But this will not be an overnight sensation. Creating awareness—getting consumers to see Game as an integrated food retailer-cum-general merchandiser—will take time. Rolling out the many new planned Cambridge stores will take time. And during that time, the local food retailers will be compelled to cut their prices as well.

The end result should be good news for the increasingly cash-strapped South African consumer. Hopefully, in a few years’ time, we will be able to reflect on this period and wonder why it took Walmart so long to get here in the first place.

Some convenient price comparisons
When it comes to convenience foods, one is spoilt for choice in the United Kingdom. They are not limited just to Marks and Spencer- all the supermarket chains have them in great variety.

In Sainsbury, Waitrose and Tesco, they are of a very high quality, whereas in Asda and Aldi/Lidl they are of lower quality, though by no means swill. And this is where the comparison becomes really interesting—it is not necessary to buy at Marks and Spencer to find food comparable with that of Woolworths. There are many convenience foods at the other stores that compare favourably with Woolies’ quality but are significantly cheaper. For example, a typical Woolies 350g prepared meal would cost about R40, whereas the British equivalent would cost between £2 and £2.50 (about R24 and R30).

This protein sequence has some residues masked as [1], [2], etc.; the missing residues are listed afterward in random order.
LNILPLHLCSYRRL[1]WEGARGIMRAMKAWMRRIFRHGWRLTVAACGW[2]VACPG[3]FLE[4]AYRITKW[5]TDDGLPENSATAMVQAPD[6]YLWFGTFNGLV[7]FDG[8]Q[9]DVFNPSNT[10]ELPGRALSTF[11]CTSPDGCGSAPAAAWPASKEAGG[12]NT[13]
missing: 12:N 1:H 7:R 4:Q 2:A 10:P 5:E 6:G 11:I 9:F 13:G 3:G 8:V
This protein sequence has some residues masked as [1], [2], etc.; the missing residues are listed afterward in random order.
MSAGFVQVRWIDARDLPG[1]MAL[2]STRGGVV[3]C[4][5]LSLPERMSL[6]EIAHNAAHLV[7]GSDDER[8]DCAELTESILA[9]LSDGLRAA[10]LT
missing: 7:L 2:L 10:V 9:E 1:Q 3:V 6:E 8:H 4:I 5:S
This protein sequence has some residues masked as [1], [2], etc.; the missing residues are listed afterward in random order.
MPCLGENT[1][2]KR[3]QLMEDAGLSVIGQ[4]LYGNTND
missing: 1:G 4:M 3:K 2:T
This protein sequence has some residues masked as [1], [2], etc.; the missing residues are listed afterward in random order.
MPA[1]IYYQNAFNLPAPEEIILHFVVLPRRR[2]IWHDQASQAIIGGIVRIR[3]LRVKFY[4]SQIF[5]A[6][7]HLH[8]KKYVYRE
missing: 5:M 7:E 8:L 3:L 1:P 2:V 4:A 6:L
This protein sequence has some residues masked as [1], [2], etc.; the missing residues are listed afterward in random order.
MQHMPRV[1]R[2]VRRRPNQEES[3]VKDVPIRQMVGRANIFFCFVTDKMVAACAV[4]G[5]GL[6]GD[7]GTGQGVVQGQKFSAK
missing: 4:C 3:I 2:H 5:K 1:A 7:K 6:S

But it is also the availability of choice that makes the comparison interesting. In South Africa, Pick n Pay dabbled with convenience foods a few years ago and still retains a few, although nothing like the range it kicked off with in 2007. And they are very similar in price to Woolies. I am not aware of Spar or Checkers doing much on this front.

With pizza, there is no comparison. Asda has a dedicated pizza bar where you can design your own large pizza for about £3. You can also get a range of ready-to-heat pizzas in all the chains in the £1.50 to £2 range. In South Africa, it is impossible to get similar quality for that price.

With fruit and vegetables, there is no comparison. There is no such thing as a seasonal supply in the UK as fruit and vegetables come in from all over the world. It is the same in the United States and Europe. The quality is better and cheaper. For South Africa, which produces so much fruit, this is outrageous.

On milk and bread: at Aldi, a two-litre container of milk costs £1. In South Africa, Douglasdale two litres of low-fat milk costs between R16 and R18. Bread is also generally cheaper.

Beer is slightly cheaper here, and there is not much of difference in the price of spirits, though lesser-known brands of whisky and locally produced gin are much cheaper here than there.

Chris Gilmour is an analyst at Absa Investments, which does not own shares in Massmart